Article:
I wanted to call my PhD thesis, “Female Mass Murderers: Babes Behind Bars,” and I even prepared an alternative cover page with that title. But a friend persuaded me not to do it, so I went with “Topics in Image Reconstruction for Emission Tomography.”

    Also, in retrospect I think “Red State Blue State” was too cute a title for our book, and I think we would’ve been better going with something more direct such as “How did rich states become liberal and poor states conservative? A statistical analysis.” The trouble with the cute title is I think it may have made some people underestimate the research content of the book.

  3. Stentor March 15, 2013 at 10:01 am #

    I would heartily endorse some sort of title duplication restriction just to stop people in the fire ecology and wildfire management fields from constantly calling their articles “The Burning Question.”

  4. WB March 15, 2013 at 10:24 am #

    I guess good titles are quoted, great titles are stolen.

  5. Scott Monje March 15, 2013 at 11:07 am #

    I know you’re not asking about the legal aspects, but the rule is that you cannot copyright a title. As the copyright office puts it:

    “Copyright law does not protect names, titles, or short phrases or expressions. Even if a name, title, or short phrase is novel or distinctive or lends itself to a play on words, it cannot be protected by copyright.”

    So if you want to call your article “The Great Gatsby” or “Fifty Shades of Gray,” feel free.

    • Joshua Tucker March 15, 2013 at 11:42 am #

      “Fifty Shades of Gatsby” has potential…

  6. Alan T March 15, 2013 at 12:06 pm #

    A paper on the role of trust in facilitating poultry exports is titled “Poultry in Motion: A Study of International Trade Finance Practices”.

  7. JorgXMckie March 15, 2013 at 12:20 pm #

    It wasn’t a pun, but one of the great articles on elections was published in the late ’80s I think under the title [from memory, but close, for sure] “Are Democrats Just Stupid, or Are They Ugly, Too?” It certainly got a lot of attention, which I assume was the point.

    • John Sides March 15, 2013 at 1:39 pm #

      That would be “Toward a Stupidity-Ugliness Theory of Democratic Electoral Debacles,” by our own Lee Sigelman!

  8. Jonas Linde March 15, 2013 at 1:05 pm #

    ….and here is the author of the article! First, thanks for a great blog which I read quite regularly. However, I never thought that my research – or my fondness of these kinds of puns – would be the topic of this blog. I guess you wonder if I knew about your piece and that I just stole it right away? The honest answer is of course NO. I have never seen your article, and I can even remember googling my title and different versions of it without getting any hits. I guess I didn’t work hard enough on the googling.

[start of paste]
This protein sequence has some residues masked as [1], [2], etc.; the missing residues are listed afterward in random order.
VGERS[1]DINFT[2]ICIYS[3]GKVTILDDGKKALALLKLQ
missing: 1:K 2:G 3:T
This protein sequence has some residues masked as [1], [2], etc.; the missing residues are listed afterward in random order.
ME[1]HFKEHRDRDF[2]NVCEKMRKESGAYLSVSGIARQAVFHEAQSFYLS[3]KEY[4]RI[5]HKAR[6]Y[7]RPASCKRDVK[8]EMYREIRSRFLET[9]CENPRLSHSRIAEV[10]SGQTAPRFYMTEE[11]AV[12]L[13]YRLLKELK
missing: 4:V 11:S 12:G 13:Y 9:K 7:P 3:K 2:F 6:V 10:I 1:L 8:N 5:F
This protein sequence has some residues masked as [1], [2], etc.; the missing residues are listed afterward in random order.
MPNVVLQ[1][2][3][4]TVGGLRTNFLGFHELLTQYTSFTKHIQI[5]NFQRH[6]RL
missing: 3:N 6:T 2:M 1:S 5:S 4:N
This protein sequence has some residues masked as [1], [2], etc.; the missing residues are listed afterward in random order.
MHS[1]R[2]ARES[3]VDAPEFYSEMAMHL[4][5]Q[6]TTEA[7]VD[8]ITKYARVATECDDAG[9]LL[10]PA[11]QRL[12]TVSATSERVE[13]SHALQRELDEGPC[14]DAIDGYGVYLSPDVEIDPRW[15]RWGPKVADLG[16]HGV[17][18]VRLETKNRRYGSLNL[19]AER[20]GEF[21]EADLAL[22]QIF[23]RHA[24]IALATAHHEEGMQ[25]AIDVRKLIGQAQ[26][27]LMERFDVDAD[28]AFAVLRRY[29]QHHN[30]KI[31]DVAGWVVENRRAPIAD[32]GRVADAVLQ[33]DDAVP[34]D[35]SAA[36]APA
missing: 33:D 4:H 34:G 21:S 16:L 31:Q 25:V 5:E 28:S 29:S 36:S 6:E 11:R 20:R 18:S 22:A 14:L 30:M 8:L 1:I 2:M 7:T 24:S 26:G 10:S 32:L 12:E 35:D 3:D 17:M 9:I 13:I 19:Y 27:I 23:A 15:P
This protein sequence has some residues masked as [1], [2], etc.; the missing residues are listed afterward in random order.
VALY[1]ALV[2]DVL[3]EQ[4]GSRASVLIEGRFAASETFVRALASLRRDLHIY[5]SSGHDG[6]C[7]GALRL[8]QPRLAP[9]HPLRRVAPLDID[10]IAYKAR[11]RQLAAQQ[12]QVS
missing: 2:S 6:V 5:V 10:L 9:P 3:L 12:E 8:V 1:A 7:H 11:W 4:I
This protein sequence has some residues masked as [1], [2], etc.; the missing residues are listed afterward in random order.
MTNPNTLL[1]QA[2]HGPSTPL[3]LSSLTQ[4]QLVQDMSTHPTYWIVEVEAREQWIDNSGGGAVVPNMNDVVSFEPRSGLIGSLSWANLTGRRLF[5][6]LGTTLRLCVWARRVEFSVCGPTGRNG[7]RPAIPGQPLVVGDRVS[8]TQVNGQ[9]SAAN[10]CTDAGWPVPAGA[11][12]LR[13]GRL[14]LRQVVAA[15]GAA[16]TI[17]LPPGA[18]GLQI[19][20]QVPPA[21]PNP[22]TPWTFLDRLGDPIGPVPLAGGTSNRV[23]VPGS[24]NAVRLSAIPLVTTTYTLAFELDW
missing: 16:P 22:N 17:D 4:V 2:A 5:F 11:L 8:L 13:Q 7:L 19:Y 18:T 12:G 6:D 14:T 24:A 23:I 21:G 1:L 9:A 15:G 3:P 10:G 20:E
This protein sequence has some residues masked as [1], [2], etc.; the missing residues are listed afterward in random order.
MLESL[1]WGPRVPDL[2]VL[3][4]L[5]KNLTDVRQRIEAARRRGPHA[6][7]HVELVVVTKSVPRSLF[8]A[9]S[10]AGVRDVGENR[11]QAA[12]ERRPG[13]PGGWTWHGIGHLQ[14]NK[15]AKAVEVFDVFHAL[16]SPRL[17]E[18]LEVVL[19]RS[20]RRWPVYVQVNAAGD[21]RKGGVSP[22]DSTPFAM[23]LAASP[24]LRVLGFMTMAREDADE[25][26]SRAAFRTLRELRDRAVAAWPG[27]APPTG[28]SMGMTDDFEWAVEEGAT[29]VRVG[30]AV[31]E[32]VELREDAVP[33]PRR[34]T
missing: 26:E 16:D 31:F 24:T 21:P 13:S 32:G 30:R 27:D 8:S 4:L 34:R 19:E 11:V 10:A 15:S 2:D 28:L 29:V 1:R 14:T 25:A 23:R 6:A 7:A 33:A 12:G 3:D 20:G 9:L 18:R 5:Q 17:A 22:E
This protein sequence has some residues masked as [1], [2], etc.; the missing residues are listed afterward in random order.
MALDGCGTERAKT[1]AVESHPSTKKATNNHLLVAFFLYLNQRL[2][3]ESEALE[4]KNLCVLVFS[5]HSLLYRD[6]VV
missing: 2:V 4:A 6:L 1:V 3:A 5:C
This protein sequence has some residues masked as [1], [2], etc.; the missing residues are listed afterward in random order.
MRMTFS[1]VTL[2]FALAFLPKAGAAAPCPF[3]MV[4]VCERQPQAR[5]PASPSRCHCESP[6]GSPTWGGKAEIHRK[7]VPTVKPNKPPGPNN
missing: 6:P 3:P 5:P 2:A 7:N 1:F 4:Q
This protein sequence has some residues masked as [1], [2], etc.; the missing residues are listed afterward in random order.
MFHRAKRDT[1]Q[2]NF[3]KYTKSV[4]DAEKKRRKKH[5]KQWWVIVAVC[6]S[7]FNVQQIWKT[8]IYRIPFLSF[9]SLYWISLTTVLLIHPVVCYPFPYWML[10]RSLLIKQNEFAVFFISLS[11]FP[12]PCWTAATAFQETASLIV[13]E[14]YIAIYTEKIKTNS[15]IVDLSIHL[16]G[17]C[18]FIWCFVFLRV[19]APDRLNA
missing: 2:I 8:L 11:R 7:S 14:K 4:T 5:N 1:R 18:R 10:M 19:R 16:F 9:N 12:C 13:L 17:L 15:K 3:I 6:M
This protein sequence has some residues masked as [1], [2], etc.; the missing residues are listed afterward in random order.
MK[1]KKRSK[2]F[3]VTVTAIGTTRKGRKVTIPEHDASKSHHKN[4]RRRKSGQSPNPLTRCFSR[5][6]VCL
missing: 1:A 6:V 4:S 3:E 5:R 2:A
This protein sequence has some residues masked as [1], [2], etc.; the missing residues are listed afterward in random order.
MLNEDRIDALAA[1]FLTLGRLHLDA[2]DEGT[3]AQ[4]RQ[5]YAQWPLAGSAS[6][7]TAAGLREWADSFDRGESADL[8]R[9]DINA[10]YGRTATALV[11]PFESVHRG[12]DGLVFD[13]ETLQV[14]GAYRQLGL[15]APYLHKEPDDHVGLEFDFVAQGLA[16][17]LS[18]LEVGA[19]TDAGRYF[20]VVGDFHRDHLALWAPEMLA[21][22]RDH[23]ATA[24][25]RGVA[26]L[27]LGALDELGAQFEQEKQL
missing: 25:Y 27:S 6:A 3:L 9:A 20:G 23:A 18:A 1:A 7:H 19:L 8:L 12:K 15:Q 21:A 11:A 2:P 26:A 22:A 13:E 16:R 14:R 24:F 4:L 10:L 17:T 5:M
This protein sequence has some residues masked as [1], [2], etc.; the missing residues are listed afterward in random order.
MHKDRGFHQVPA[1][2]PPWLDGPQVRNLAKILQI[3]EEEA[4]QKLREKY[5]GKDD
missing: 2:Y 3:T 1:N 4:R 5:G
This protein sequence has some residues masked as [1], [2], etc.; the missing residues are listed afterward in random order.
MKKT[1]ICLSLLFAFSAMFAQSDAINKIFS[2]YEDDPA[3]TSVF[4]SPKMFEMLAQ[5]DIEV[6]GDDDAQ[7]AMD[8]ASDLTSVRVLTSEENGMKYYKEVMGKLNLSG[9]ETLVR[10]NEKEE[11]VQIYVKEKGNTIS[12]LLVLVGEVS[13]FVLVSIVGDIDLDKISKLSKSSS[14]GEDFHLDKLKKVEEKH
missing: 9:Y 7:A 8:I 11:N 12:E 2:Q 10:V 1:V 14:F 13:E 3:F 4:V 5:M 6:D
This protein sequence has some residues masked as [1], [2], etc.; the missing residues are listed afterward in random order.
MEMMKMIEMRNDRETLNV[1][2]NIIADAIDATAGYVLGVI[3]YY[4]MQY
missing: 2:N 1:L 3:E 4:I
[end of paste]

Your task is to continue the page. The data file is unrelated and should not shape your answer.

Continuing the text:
My inspiration for using that title comes mainly from a line in the song “Any Other Way” by my all time favorite band The Posies:
    “Don’t feed the hand that bites you
    Just learn to starve
    Don’t fight for change in your time
    Just swallow your depression
    And say you’re happy that it’s rotten out today”

    Hm, hope that the guys in the band don’t see this….

    So, I don’t know if I should say “sorry” or anything like that. But I don’t think so.

    Thanks for a great blog, keep up the good work!

    • Joshua Tucker March 16, 2013 at 7:16 am #


      Nice to “meet” you! Good to know there is someone else out there interested in puns and East European politics, and that that person reads The Monkey Cage!

      Thanks for the kind words about the blog – they are much appreciated. As I tried to make very clear in the post, I intended absolutely no insinuation of any malicious intent on your part. It’s a great (horrible?) pun, and not surprising we both wanted to use it. So I agree – no need to apologize at all. Actually, I’m impressed you Googled first to see if anyone had used it. I wonder how many people do that with “punny” titles, and I certainly didn’t do that before I used the title. I also had no idea about the song — when was it released?? — so thanks for the reference!

      Thanks as well for being a good sport about the post, and hopefully we can meet in person one of these days.


      • Jonas Linde March 18, 2013 at 3:49 am #

        Joshua: Nice to “meet” you to, and thanks for replying to my reply. The song is from the album “Dear 23” which came out in 1990. Give it a listen, it’s great!

  9. Steve Smith March 15, 2013 at 1:12 pm #

    I had a better idea for “Call to Order” (1989)–“Why Don’t We Do It on the Floor?” Tom Mann must accept responsibility of nixing that idea. Right, Tom?

    • Joshua Tucker March 16, 2013 at 7:18 am #

      Steve – I’ve also lost some good titles between first drafts and what is actually published. Although John Geer deserves a huge shout out here: one reviewer requested we drop the “Run, Boris, Run!” after the colon from our JOP article – John responded by telling us not only to ignore the reviewer but also to move it before the colon!

  10. Leslie March 15, 2013 at 1:46 pm #

    Maybe people would be amused by my “What Every Schoolboy Knows about How to Find the Earliest Use of the Phrase ‘Every Schoolboy Knows’”.

    It’s available here:

  11. Mike Stern March 15, 2013 at 2:15 pm #